In recent years, wealthier families have become more influential in many decisions that should be mentor and student driven, and I feel this has unbalanced the equality of this team. It has nothing to do with race or gender, but rather financial stability and “social status”.** To put it simply, my team is quite painfully structured by nepotism.** Children of influential parents or related to mentors - regardless of skill - do not have to meet any travel qualifications, including fundraising $ and grade requirements, while other students must maintain strict grade averages and fundraising in order to compete. Unfortunately, this is very hush-hush and most rookies are unaware of this. Everyday treatment is also drastically different towards these “elite” students and their friends as opposed to the average team member - 95% of which I’m very proud to say are brilliant, hard-working people.

I’ve spoken to many of my team members - more than 30, actually - who agree with my standpoint and can cite many examples of skewed judgement by team mentors due to the phantom elevated status of ones often accused of wrongdoings. Unfortunately, they’re all absolutely terrified of being picked out and practically bullied to quit if they speak out, no matter what proof they have. If students directly approach a lead mentor with a concern involving unfair treatment, they can be sure it will not be held in confidence and while mentors will treat them differently - negatively - life on the team continues as it did because “there’s no war in Ba Sing Sae” and the problems are not made known to the majority of the team. Small groups of students have banded together and spoken out about:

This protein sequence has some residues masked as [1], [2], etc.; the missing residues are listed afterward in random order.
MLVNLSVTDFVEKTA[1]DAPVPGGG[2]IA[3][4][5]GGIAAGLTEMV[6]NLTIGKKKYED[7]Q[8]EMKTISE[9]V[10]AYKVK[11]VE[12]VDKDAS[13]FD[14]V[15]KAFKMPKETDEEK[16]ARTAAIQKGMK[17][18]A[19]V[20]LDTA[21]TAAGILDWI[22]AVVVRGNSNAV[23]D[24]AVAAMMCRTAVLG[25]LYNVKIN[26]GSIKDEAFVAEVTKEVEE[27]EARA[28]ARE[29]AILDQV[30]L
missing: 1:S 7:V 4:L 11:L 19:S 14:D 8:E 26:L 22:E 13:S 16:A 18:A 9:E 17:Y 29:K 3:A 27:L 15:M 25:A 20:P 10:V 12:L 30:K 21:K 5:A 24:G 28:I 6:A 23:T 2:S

-mentor involvement (mentors ignoring student’s ideas, telling them they’re wrong without explanation, and being quite negative and controlling over students)
	- these “elite” student team members being openly disrespectful towards multiple team subgroups because they personally dislike some members, regardless of their competence

The response to both problems was the promise of a reprimand - to no avail. In fact, the behavior became worse and more detrimental towards students. This has resulted in many members internalizing their problems and becoming afraid and distrusting of mentors, which honestly damages their mental health over time.

“On a FIRST team, a mentor’s goal should be to actively share his/her knowledge and experiences with the team to help foster intellectual growth. Provide students with opportunities to make choices, both good and bad.” (FIRST Mentoring Guide) On our team, students are rarely allowed to voice opinions or make independent choices, and are essentially taught that unless they are seen as “special” their opinion won’t matter.

Because I don’t want to write you a novel, here’s a list compiled by multiple team members of problematic events that occur often/have occured on my team and have been complained about with no repercussions to the offenders: